The court of appeals first discussed qualified immunity.  Qualified immunity protects officers from liability for reasonable mistakes when they are engaged in discretionary functions, such as whether or not to make an arrest.  When determining whether an officer is entitled to qualified immunity, the court uses a two-part test.  First, they determine whether a constitutional right was violated.  If not, then the officer is entitled to summary judgment, which means the suit is dismissed.  If the court determines the officer did violate a constitutional right, they examine whether the right was clearly established, such that another reasonable officer in the same situation would have had fair warning that the conduct at issue violated the Constitution.  If the law was clearly established, then the officer is not entitled to qualified immunity.  If the law was not clearly established, the officer is entitled to qualified immunity and the suit is dismissed.  It’s also important to note that, at this stage of litigation, the court is required to view the facts in a light most favorable to the plaintiff, or in other words, accept their version of the facts unless there is clear evidence to the contrary, such as video.

The court then stated that whether or not the officers are entitled to qualified immunity for the malicious prosecution claim depends upon whether there was probable cause to arrest Manners.  The court then noted several legal principles related to probable cause.  The court described those principles as follows:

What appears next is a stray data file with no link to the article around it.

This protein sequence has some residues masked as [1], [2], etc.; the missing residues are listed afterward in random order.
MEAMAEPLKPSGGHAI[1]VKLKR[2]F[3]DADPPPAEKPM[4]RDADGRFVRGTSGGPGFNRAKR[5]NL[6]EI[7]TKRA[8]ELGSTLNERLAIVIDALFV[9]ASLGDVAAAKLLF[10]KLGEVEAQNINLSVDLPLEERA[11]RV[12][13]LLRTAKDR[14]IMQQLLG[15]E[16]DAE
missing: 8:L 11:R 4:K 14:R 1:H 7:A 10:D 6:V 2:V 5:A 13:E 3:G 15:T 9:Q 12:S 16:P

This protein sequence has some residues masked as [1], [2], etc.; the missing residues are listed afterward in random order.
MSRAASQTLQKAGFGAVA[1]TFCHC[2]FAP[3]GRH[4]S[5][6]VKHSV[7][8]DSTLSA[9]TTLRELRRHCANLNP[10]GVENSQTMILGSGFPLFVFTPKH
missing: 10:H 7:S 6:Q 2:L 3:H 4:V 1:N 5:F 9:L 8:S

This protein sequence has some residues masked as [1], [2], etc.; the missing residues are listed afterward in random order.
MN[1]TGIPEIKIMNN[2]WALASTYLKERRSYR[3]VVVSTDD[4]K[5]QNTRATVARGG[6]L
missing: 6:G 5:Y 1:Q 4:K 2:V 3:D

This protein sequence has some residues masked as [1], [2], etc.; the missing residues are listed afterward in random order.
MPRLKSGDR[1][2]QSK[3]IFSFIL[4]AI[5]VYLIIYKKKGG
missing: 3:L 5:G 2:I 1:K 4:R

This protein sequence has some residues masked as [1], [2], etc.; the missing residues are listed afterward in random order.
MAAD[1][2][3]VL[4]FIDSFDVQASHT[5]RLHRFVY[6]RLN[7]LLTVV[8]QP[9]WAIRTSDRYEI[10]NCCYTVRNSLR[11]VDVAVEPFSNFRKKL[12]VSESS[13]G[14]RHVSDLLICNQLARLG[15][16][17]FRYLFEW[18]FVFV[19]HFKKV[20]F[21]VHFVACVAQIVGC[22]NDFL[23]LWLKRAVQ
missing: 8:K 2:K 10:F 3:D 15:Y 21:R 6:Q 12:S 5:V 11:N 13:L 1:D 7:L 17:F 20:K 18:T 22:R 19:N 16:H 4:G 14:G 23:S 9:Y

• Probable cause “does not require convincing proof” that the offense was committed. Bailey v. Bd. of Cty. Comm’rs of Alachua Cty., 956 F.2d 1112, 1120 (11th Cir. 1992). It does not require proof beyond a reasonable doubt or even by a preponderance of the evidence.[v]
  • Probable cause “requires only a probability or substantial chance of criminal activity, not an actual showing of such activity.” We cannot examine the facts in isolation but, rather, we “consider the whole picture” because “the whole is often greater than the sum of its parts.” [vi]
  • Probable cause for an arrest may be found if there is probable cause to believe any crime was committed, whether or not there is probable cause for the crime the arresting officer actually believed had been committed. See, e.g., Lee, 284 F.3d at 1195-96 (“The validity of an arrest does not turn on the offense announced by the officer at the time of the arrest.” (quoting Bailey, 956 F.2d at 1119 n.4 (alteration adopted)).[vii]